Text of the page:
The Deconstructed Brief
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Sisters in Sweat


Brand: Gatorade
Agency: TBWA\Chiat\Day


Gatorade may seem ubiquitous with performance drinks; however, it has faced strong competitors and declining sales due to a critical series of past missteps — muddled brand extensions and movement away from the core positioning of its brand identity led its market share to fall from 93 percent to 69.5 percent. Gatorade needed to invest in a new strategy designed to reverse its downward spiral and reinvent its tired formula for selling sports performance drinks.

One Thought:

Help build better women.


Gatorade reexamined its core consumer base to understand how to reorient its brand positioning and shift away from the PepsiCo strategy of mass marketing to men ages 18 to 49. Sarah Robb O’Hagan, global president of Gatorade, refocused Gatorade’s messaging to target a smaller and more specific subset of consumers and respun the brand as devoted to athletic prowess. Robb O’Hagan identified young children shifting from fun to serious competition (around age 11) as one of the brand’s key demographic targets. Kids’ sports comprise a $15 billion industry, and serve as the gateway to their mothers — and their $2.4 trillion spending power.

The spot opens on Serena Williams speaking to her newborn daughter cradled in her arms. The open letter-style speech continues as the visuals flash between young women mid-competition and intimate shots of her and her daughter. It concludes with photographs of female executives competing at their childhood sports. Figures such as Susan Wojcicki, CEO of YouTube, and Elaine Welteroth, editor-in-chief of Teen Vogue, represent the pinnacle of achievement in their careers and embody the role of sports in creating confident, effective leaders.

What they had to say:

“Girls who keep playing sports are healthier, happier and more successful later in life," according to a statement published in Refinery29. "One of the primary reasons girls drop out of sports is because they don't see a future in sports and believe their time is better spent preparing for their future in other ways."

Lessons to be learned:

  • Appeal to the many identities of ‘Mom.’ — The modern mom needs to fulfill a number of different roles and expects mom-specific advertising to reflect this reality. She is a mom, but she is also the head of her household. Gatorade opens on an intimate moment between a mother and her child; however, they then address the idea of Mom as the CEO of her family. The modern mom decides the majority (85 percent) of household purchases and seeks control over its decision-making process. She feels as successful as a mother when spending time with her children as she does completing household chores. Williams’s presence fulfills the qualifications for this role, given her ability to balance motherhood with multiple facets of a professional career.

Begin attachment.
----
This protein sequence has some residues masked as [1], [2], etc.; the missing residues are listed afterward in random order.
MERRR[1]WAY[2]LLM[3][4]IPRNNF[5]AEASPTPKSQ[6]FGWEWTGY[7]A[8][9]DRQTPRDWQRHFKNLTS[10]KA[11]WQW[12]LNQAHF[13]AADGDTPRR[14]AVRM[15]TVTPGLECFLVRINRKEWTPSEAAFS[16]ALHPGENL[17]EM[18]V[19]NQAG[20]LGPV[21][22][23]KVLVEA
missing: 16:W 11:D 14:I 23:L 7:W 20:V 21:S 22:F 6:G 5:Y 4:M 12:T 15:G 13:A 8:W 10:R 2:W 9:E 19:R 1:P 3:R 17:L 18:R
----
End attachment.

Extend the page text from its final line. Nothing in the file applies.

• Capitalize on cultural context. The advertisement’s subtle tone makes no direct reference to our complicated political climate composed of debates on sexual assault and racial prejudice; however, it would be difficult to view the spot without these topics in mind. Gatorade demonstrates that it understands the difference between the right and wrong ways to address cultural context. While Williams speaks strength and perseverance to her daughter, millions of women around the world hear her message, too.

  • Stand for something. The majority (88 percent) of U.S. consumers pursue brands with a sense of responsibility. Gatorade seized the opportunity to champion a relevant cause close to mothers’ hearts: girls’ participation in sports. According to a joint study by Gatorade and Refinery29, by the age of 14, girls drop out of sports at 1.5 times the rate of boys. By 17, over half (51 percent) will have stopped playing. Were these women to continue participating in sports, they would see a number of personal benefits: three of the top benefits of staying in sports that girls reported are increased confidence (62 percent), teamwork (64 percent) and leadership skills (54 percent).

  • Personalize the universal. Williams imparts a universal message to her daughter designed for a much broader audience than the baby in her arms. Gatorade juxtaposes her words with specific scenes of athletes competing in a wide array of sporting events. This creates openings for viewers to identify with the advertisement’s core messaging, beyond Williams’ role as a mother and tennis star. This further establishes the sense of community between the women featured in the spot and those viewing it.

  • Be authentic. Moms respond to advertising that demonstrates authenticity. The spot opens on Williams contending with a fussy child, revealing that motherhood is not perfect — not even for a tennis superstar. Williams’s personal story reinforces this concept. Viewers familiar with her story understand the struggles she endured to become the figure she is today. She does not represent yet another spoon-fed celebrity, but a professional who worked hard for her status. By choosing a celebrity whose personal brand aligns with theirs, Gatorade further solidifies its message.